OTTAWA - The federal government will fund a clinical trial of a controversial treatment for multiple sclerosis patients but it could be years before so-called liberation therapy is widely available in Canada.

Health Minister Leona Aglukkaq announced the move Wednesday in spite of recent studies that have cast doubt on narrowed neck veins as the primary cause of the debilitating illness.

She said a scientific working group established by the federal government last August has agreed unanimously that a preliminary clinical trial into a controversial vein-widening procedure should proceed.

"Our government has been clear that we were prepared to fund a clinical trial, but only when there was sufficient medical scientific information to support proceeding safely," said Aglukkaq.

She said the team, sponsored by the Canadian Institutes of Health Research, reviewed scientific reports on the procedure and deemed it safe enough to go ahead.

"There is unanimous agreement that a clinical trial should proceed at the Phase 1 and Phase 2 level."

Aglukkaq attached no dollar figure on the federal funding. She said that will depend on the proposal that's ultimately accepted by the CIHR for conducting clinical tests on liberation therapy.

Narrowed neck veins -- or chronic cerebrospinal venous insufficiency -- became the subject of numerous studies after Dr. Paolo Zamboni of Italy theorized it could be a factor in the development of MS.

Zamboni surmised that reduced blood flow leaves iron deposits in the brain, leading to the neural lesions typical of MS. He contends that reversing the condition by unblocking neck veins using balloon angioplasty could help alleviate symptoms.

Many hopeful Canadian MS patients have gone abroad seeking the procedure, which isn't offered in this country, while the MS community has been leaning on Ottawa to proceed with trials.

In the absence of action from Ottawa, Saskatchewan and Manitoba have committed funding for clinical trials. Earlier this month, New Brunswick announced it will provide public funding to help cover the costs of receiving liberation therapy abroad.

Some clinical studies -- most recently by a team at the University of Buffalo -- have indicated that the vascular condition does not have a primary role in causing MS and have cast doubt on the efficacy of liberation therapy.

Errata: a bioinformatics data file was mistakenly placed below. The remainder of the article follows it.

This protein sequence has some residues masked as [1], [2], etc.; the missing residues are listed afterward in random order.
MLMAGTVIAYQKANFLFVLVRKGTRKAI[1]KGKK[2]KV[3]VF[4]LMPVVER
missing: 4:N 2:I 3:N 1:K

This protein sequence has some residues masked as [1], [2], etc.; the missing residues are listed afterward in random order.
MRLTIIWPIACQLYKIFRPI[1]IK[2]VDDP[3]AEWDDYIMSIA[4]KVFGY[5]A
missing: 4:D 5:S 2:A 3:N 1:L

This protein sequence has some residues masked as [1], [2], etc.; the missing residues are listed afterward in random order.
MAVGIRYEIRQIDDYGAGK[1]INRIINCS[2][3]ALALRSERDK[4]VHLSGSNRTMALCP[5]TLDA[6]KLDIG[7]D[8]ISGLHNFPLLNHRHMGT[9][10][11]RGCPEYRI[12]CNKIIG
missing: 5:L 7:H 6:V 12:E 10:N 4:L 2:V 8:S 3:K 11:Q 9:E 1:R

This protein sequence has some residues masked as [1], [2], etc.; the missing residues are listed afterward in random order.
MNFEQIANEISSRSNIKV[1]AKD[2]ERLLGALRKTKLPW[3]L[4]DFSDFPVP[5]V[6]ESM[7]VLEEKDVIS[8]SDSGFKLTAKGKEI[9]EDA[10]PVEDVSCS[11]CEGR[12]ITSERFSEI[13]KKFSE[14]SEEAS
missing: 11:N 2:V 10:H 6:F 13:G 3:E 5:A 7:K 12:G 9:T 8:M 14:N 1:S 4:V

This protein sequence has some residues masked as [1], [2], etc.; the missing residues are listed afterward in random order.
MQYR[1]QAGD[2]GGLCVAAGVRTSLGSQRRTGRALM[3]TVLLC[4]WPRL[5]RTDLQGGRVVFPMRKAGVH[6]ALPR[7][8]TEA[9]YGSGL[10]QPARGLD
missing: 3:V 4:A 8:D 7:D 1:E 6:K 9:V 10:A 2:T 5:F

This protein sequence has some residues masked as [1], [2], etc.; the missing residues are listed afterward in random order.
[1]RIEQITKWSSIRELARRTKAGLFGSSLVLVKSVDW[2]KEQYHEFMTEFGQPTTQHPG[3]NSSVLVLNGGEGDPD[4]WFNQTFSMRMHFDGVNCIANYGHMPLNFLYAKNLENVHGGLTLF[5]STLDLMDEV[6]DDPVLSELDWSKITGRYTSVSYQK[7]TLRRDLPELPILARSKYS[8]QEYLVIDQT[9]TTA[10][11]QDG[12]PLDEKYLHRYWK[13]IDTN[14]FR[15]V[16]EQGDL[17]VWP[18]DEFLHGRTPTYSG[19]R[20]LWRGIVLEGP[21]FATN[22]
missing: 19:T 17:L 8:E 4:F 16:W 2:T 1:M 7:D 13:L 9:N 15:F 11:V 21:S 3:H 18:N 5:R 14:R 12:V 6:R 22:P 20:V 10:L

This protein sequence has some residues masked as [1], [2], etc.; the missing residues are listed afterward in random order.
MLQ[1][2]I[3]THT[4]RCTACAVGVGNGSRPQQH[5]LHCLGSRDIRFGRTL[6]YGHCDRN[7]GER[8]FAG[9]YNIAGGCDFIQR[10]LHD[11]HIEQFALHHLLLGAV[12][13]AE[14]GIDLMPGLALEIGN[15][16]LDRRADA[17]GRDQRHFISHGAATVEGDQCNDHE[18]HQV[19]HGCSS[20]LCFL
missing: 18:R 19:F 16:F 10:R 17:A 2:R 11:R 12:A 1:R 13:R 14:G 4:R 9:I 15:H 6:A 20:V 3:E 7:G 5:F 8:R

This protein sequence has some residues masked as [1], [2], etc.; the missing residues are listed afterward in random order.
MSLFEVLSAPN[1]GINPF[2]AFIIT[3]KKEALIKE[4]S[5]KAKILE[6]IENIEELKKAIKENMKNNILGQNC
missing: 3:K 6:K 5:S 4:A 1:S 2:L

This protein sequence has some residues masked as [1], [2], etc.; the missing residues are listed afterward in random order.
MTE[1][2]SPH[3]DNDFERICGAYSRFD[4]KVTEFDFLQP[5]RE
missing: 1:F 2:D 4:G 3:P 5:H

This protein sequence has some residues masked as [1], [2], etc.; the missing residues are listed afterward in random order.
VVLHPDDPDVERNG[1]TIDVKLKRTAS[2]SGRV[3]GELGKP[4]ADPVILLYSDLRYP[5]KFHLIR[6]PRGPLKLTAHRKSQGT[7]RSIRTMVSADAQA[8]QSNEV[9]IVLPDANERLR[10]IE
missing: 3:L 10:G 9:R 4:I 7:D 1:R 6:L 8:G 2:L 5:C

But CIHR president Dr. Alain Beaudet said the evidence reviewed so far suggests "a trend to an association between the greater prevalence" of blocked neck veins in patients with MS than in healthy people.

"More studies will be needed, and particularly the results of the seven ongoing studies will be needed, to strengthen this conclusion. But, nonetheless, the committee felt that, on the basis of this preliminary evidence and what's published so far, that we should in parallel start already with a Phase 1-2 trial."

Beaudet said it's hoped the preliminary trials , which involve only small sample groups, will begin early in 2012. Realistically, he said it will be at least a year before any results are known.

Should preliminary results warrant, a phase 3 trial, involving hundreds of patients, would then be undertaken. Beaudet conceded it could take years before determining whether liberation therapy works and should be widely available in Canada.

"Clinical research takes time but you don't want to subject patients to a treatment that has not been proven and you don't want to carry out a trial on patients without having the necessary scientific evidence to do so," he said.

"I believe that we are proceeding in the way that science tells us we should be proceeding."

The MS Society of Canada, which has committed $1 million toward the cost of a clinical trial and has been lobbying hard for federal funding, welcomed Aglukkaq's announcement.

"We are pleased to see that the federal government and CIHR have kept MS at the top of their health care agendas," the society said in a written statement.

Opposition parties also welcomed the announcement but criticized the federal government for taking so long and expressed concern about how long the trials will now take.

"I think there'll be continuing, very strong pressure on the government to move as quickly as possible," said New Democrat MP Libby Davies.

"It's going to come from us politically but it's also going to come from the (MS) community because this is now a well-organized community and I think they do have legitimate expectations that they want the government to act with the greatest speed and efficiency to get this under way."

Liberal MP Kirsty Duncan said Canadians with MS have been calling for clinical trials since November 2009 when news of liberation therapy first emerged. Fifty other countries have already launched clinical trials.

With some 55,000 to 75,000 Canadians afflicted with multiple sclerosis and 400 a year dying from the illness, Duncan said: "If (liberation therapy) improves quality of life, it's incumbent on us to do the science and do it as quickly as possible."

Duncan has been keeping close contact with 300 Canadians who've undergone the vein-widening procedure and she said there've been "some very exciting results." She knows of wheelchair-bound patients who've been able to walk again and home-bound patients who've been able to return to work.

Aglukkaq maintained the government has acted swiftly but prudently.

"What we've been able to accomplish since the time the issue was raised and today has been significant," she said, adding that she's asked Beaudet to move as quickly as possible on launching the trials.

"We agreed to move forward with clinical trials once the evidence was there ... The evidence is now here."